Illustration by Wenting Li
The construction industry is unique. Every project – whether it’s building a skyscraper, erecting a bridge or expanding a complex motorway system – requires a vast network of loosely connected stakeholders to complete.
While this reality comes with many positives, there are some aspects to this structure that make the industry especially vulnerable to cyberattacks.
Here are the primary reasons construction is a top target for hackers:
Slow to transition to digital
Today’s construction industry is awash in digital technology, but compared to other industries its adoption has come much later. However, some of the reasons the industry has been slow to adopt technology are the same reasons that hackers are now most interested in targeting construction firms.
Even though the industry has come a long way in embracing technology, construction still spends about 80% less of its revenue on information technology when compared to other industries, according to ‘Construction Executive‘.The industry’s reluctance to adopt digital technology means it has also been slow when it comes to data and cybersecurity, making it a prime target for hackers.
Operates with a distributed work environment
Every construction project involves many separate entities – developers and financiers, contractors, engineering and architecture firms, specialist contractors, government agencies – all working together sharing critical project information and executing financial transactions across disparate networks with few, if any, shared security protections.
There’s no singular corporate firewall, for instance, guarding against breaches. Each contractor has its own technology, processes, etc., for its individual business; every time it engages with another project entity’s technology or process, each contractor is potentially creating an opening for hackers to jump in and steal critical data.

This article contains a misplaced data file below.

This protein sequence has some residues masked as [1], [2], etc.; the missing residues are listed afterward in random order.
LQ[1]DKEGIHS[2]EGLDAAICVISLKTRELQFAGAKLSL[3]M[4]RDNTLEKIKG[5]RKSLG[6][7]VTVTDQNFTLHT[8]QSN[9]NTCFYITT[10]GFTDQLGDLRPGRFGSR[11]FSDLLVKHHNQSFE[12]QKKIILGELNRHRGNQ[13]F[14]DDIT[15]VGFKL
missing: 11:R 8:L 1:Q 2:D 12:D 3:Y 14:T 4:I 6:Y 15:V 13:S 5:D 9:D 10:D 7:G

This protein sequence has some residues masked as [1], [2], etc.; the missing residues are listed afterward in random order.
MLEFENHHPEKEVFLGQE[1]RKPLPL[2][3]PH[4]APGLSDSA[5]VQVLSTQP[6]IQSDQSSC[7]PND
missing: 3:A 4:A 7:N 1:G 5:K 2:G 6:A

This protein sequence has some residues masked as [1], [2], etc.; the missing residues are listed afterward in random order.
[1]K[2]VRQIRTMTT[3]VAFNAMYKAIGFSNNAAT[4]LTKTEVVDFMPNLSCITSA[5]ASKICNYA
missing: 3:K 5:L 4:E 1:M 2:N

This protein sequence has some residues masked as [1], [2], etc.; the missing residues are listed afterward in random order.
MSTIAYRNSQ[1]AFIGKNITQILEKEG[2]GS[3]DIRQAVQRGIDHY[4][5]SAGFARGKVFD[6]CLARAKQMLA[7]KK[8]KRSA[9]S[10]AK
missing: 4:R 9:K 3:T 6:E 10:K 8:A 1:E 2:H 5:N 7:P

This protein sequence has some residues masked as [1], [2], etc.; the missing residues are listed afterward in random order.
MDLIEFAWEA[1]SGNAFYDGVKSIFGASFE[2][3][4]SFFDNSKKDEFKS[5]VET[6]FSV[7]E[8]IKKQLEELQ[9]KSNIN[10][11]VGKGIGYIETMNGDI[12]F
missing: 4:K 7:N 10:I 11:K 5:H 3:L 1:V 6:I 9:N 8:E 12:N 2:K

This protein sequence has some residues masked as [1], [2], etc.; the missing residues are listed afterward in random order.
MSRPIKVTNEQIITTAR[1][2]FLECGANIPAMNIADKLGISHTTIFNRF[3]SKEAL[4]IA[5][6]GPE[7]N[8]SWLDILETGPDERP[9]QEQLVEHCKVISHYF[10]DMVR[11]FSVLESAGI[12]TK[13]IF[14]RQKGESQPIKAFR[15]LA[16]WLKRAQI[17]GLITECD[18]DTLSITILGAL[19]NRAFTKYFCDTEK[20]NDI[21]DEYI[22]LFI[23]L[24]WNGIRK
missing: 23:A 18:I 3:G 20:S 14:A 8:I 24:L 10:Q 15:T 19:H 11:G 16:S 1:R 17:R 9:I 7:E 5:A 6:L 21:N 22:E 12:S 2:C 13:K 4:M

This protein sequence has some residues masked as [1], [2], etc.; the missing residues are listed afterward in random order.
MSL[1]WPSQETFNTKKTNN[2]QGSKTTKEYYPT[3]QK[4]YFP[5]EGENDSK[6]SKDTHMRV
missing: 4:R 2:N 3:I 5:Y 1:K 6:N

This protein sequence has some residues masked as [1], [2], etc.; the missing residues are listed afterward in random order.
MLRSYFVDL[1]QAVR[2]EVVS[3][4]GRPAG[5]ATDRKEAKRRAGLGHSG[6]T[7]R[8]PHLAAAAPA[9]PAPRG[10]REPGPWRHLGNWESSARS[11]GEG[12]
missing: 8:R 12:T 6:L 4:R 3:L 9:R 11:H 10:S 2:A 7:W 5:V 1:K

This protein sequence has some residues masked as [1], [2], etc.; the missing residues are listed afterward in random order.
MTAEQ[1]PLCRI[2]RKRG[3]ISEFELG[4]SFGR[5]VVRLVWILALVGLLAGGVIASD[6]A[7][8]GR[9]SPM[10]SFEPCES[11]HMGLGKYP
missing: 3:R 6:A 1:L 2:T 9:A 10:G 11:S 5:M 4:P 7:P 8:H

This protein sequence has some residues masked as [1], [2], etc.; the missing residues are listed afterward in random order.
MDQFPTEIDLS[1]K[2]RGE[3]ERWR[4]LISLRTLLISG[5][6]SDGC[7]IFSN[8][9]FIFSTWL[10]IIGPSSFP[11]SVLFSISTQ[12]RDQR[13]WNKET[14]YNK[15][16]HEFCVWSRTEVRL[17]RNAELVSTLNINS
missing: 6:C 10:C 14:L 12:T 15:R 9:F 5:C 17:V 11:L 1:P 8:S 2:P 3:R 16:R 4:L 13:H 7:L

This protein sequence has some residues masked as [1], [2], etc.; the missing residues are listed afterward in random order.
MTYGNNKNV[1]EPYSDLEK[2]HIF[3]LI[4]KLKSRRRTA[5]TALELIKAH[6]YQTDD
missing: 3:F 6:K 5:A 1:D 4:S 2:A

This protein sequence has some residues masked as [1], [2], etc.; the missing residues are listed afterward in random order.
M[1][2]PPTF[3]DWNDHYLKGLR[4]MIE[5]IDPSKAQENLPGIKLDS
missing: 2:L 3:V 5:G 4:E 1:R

Processes many transactions
Because of the incredibly messy nature of separate stakeholders involved in each construction project, a lot of money is changing hands all the time. In addition, there is a significant variety in payment amounts. There can also be many payees involved on a project, as larger projects may require hundreds of small individual specialist contractors.
Taken together, these construction industry characteristics make it especially at risk to cyberattacks. Hackers have been known to use this disconnected security network to spoof, phish and often directly steal money from industry stakeholders by effectively rerouting money to their own criminal accounts.
Experts say hackers are most likely to target their efforts at times when workers and systems have their guard down – for example, a Friday afternoon, when workers are tired from the busy week and looking forward to their weekend activities. This is when a delicately planned phishing email or payment rerouting is likely to arrive, hopeful that the person in charge of administering such a routine transaction isn’t being particularly vigilant.
And because the industry still operates using simple invoicing systems, it’s easy for hackers to pose as vendors or specialist contractors simply requesting their scheduled payments.
Fewer regulations, compliance concerns compared to other industries
Finally, construction is among the top targets for hackers because it’s one of the least regulated when it comes to data protection and security. Government efforts to regulate cybersecurity and data privacy have been focused elsewhere, particularly in more consumer-oriented sectors like social media and other fast-evolving consumer technology subsectors.
Because construction is such an attractive target for malicious hackers, industry leaders must be intentional and strategic about implementing cybersecurity defences to thwart potential attacks.